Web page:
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Flashback on ECJ Cases – C-344/15 (National Roads Authority) – Body governed by public law which collects tolls on roads may not be regarded as competing with private operators

On January 19, 2017, the ECJ issued its decision in the case C-344/15 (National Roads Authority).

Context: Reference for a preliminary ruling — Common system of value added tax — Directive 2006/112/EC — Article 13(1), second subparagraph — Activity of managing road infrastructure and making it available on payment of a toll — Activities engaged in by a body governed by public law acting as a public authority — Presence of private operators — Significant distortions of competition — Existence of actual or potential competition)


Article in the EU VAT Directive

Article 13(1) of the EU VAT Directive 2006/112/EC.

Article 13
1. States, regional and local government authorities and other bodies governed by public law shall not be regarded as taxable persons in respect of the activities or transactions in which they engage as public authorities, even where they collect dues, fees, contributions or payments in connection with those activities or transactions.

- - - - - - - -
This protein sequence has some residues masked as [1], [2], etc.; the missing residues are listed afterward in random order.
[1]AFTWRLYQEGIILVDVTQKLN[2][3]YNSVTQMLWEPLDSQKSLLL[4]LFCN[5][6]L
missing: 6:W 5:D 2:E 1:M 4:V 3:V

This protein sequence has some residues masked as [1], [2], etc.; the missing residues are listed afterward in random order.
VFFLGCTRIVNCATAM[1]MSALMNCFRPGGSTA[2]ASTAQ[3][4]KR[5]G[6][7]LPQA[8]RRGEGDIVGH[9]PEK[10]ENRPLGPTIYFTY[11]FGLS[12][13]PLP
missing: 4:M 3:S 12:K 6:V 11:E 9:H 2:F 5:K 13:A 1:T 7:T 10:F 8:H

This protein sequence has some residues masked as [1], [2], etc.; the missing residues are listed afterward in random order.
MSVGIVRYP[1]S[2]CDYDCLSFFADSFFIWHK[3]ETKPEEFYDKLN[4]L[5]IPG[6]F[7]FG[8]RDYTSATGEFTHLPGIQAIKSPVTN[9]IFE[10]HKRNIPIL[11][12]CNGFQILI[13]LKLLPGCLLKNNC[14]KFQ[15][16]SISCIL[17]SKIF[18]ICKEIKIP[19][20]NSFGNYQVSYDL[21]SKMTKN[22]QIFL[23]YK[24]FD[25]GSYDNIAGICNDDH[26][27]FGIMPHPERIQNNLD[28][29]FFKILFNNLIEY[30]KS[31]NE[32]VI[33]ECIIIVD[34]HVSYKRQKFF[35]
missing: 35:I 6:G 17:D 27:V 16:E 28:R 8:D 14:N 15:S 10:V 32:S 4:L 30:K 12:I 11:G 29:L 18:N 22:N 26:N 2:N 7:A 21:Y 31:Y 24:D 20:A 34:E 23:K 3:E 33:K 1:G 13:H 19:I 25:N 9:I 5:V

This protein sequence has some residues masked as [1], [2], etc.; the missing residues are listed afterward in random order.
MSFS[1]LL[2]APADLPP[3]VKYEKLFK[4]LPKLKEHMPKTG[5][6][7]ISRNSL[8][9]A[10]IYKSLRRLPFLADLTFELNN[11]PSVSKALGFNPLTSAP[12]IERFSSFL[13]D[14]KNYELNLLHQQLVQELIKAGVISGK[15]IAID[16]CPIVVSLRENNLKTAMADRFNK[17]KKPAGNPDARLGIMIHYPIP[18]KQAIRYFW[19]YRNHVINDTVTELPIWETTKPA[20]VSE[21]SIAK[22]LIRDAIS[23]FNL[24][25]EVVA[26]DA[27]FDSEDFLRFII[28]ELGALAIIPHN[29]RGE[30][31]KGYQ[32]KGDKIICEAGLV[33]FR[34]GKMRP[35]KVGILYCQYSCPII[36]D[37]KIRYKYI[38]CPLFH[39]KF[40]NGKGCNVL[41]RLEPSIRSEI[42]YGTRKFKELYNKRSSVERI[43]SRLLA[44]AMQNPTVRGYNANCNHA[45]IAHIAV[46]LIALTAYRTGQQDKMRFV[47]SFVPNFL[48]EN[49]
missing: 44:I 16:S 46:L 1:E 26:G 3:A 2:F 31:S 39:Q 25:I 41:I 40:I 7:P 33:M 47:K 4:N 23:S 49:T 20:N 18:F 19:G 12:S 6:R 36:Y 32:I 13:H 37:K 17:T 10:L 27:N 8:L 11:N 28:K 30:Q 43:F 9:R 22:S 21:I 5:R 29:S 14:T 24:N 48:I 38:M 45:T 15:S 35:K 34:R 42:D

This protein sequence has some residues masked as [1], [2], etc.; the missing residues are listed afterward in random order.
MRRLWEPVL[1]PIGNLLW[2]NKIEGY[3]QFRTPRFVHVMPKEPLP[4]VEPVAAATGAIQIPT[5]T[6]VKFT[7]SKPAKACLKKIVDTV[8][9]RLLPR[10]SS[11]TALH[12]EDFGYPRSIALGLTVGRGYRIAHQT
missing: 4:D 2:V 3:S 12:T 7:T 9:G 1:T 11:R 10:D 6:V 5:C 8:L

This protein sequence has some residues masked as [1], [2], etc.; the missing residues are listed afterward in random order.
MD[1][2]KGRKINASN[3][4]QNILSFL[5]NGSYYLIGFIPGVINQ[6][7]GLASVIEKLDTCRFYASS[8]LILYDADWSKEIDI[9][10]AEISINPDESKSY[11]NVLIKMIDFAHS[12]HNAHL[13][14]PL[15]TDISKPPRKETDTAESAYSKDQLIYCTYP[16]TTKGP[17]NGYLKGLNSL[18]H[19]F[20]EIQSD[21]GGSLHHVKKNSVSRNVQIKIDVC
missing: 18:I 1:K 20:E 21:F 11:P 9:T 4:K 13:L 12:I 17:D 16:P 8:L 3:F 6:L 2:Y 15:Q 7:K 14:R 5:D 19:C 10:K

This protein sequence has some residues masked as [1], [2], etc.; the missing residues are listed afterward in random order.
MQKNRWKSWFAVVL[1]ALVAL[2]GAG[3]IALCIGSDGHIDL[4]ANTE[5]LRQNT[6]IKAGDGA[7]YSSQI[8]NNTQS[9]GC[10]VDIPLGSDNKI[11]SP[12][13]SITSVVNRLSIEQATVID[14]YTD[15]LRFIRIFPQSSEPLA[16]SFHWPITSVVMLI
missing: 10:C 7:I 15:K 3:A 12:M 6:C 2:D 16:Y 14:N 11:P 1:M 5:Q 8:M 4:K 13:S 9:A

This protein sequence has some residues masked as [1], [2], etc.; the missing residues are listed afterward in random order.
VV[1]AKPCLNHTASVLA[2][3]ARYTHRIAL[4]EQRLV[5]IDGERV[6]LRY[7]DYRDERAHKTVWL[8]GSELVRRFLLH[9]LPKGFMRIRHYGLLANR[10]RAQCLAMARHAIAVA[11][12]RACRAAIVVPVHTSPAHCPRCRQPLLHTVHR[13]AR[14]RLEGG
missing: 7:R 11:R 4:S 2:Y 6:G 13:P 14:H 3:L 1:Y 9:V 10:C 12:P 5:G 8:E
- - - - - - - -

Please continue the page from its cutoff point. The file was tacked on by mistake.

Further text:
However, when they engage in such activities or transactions, they shall be regarded as taxable persons in respect of those activities or transactions where their treatment as non-taxable persons would lead to significant distortions of competition.
In any event, bodies governed by public law shall be regarded as taxable persons in respect of the activities listed in Annex I, provided that those activities are not carried out on such a small scale as to be negligible.


Facts

  • According to the documents before the Court, most toll roads in Ireland have been constructed and are operated by private operators under public-private partnerships agreements concluded with the NRA.
  • The referring tribunal observes that there are currently eight toll roads in Ireland operated by private operators, on whose tolls VAT is charged. For each of those toll roads the NRA has adopted a toll scheme and made bye-laws fixing the maximum amount to be charged for the use of those roads. The NRA operates two toll roads itself, the Westlink motorway and the Dublin tunnel.